Sanibel-Captiva Conservation Foundation - Come Explore Our Natural World
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Venomous Snakes of Sanibel and Captiva Islands
Cane Toads Found on Sanibel
New Wildlife Habitat Management Building
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Nile Monitor Lizards
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Algal Blooms in the Area
Caloosahatchee / Lake Okeechobee Issues
Climate Change & Sea Level Rise
EAA / U.S. Sugar Land Purchase
Florida's Water & Land Legacy Conservation Amendment
Government and Legislative
Jet Skis off Punta Rassa
Numeric Nutrient Criteria
Pole & Troll and other Navigation Issues
Protected Species and Wildlife Policy Issues
Reviving the River of Grass -- Recent Everglades Restoration Planning
Water Quality Issues
Water Supply Permitting and Issues
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Directory of Policy Acronyms
Greater Everglades Ecosystem
- The Everglades Agricultural Area comprises about 700,000 acres south of Lake Okeechobee
Lake Okeechobee Regulation Schedule Study (LORSS)
- The lake regulation schedule is used by the Corps of Engineers to manage lake levels and determine when water is released from the lake to the Caloosahatchee, St. Lucie and south. The damage to the estuaries caused by the water releases prompted review of the current schedule. An interim schedule is expected to be in effect until 2010 when a new schedule will be evaluated and implemented.
Lake Okeechobee Protection Plan (LOPP)
- The plan was developed to identify strategies to reduce phosphorus loading to the lake and to meet the Total Maximum Daily Load (TMDL) targets.
Lake O Tributary TMDL
– The Federal Clean Water Act requires states to establish a load calculation for a variety of water quality pollutants. These levels identify the maximum amount of degradation a water body can receive and still meet water quality standards.
Lake Okeechobee & Estuary Recovery (LOER)
- LOER is a plan developed to help restore the ecological health of Lake Okeechobee and the St. Lucie and Caloosahatchee Estuaries.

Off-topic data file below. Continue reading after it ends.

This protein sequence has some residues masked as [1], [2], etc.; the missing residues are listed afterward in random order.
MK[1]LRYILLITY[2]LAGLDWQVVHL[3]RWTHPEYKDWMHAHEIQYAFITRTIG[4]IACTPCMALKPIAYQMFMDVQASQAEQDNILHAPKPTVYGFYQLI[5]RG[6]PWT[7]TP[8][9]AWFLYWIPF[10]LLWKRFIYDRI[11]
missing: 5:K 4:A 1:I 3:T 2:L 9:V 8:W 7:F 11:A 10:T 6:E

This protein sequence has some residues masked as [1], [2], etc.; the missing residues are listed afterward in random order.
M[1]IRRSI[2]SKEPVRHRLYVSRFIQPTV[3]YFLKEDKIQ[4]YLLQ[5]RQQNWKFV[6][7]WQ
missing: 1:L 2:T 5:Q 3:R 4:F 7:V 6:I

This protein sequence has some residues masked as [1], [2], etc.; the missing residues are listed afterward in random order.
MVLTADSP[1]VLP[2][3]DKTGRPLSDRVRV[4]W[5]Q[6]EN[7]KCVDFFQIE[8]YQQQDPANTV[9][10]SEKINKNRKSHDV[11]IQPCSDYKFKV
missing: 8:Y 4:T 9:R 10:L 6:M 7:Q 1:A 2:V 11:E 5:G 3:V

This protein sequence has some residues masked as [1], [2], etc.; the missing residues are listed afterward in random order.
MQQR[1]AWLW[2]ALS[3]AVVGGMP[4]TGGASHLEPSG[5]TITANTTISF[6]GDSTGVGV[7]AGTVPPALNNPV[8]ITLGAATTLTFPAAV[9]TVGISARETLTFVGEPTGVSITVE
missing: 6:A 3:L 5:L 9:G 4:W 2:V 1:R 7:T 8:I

ROG / River of Grass
-- Reviving the River of Grass is what the South Florida Water Management District is calling the recent Everglades restoration initiatives which incorporate the U.S. Sugar land purchase.
Caloosahatchee West Basin Storage Reservoir (formerly called C-43 Reservoir)
- (C-43 is what the U.S. Army Corps of Engineers and the South Florida Water Management District call the Caloosahatchee River: Canal 43) A response to the excess flows from high water conditions in Lake O, this 11,000-acre Hendry County reservoir is proposed to capture and hold excess water to provide a more natural timing and volume of freshwater releases to the estuary. Unfortunately, it will not come close to providing the needed storage during heavy rain years. Test cells that were constructed for testing the operation have proven to be algae incubators, with no way to clean water before it is released. Since construction was first proposed, Caloosahatchee stakeholders have been asking for a water treatment area that would clean the water before releasing it back into the river.
Caloosahatchee River Watershed Protection Plan (CRWPP)
- Modeled after the LOPP for restoring and protecting the watershed, this legislated plan expands the restoration effort north, west and east of Lake O to cover the Kissimmee watershed and Caloosahatchee and St. Lucie estuaries.
Caloosahatchee Tidal TMDL development
- Expedited as a result of a lawsuit by Earthjustice the State has fast-tracked TMDL development for the tidal portion only of the Caloosahatchee to establish maximum limits for nutrients.
Southwest Florida Feasibility Study (SWFFS)
- When CERP was proposed it did not include any projects west of Lake O. This study was created to identify southwest Florida water resources in Glades, Hendry, Collier and Lee Counties to evaluate their conditions and develop potential solutions.
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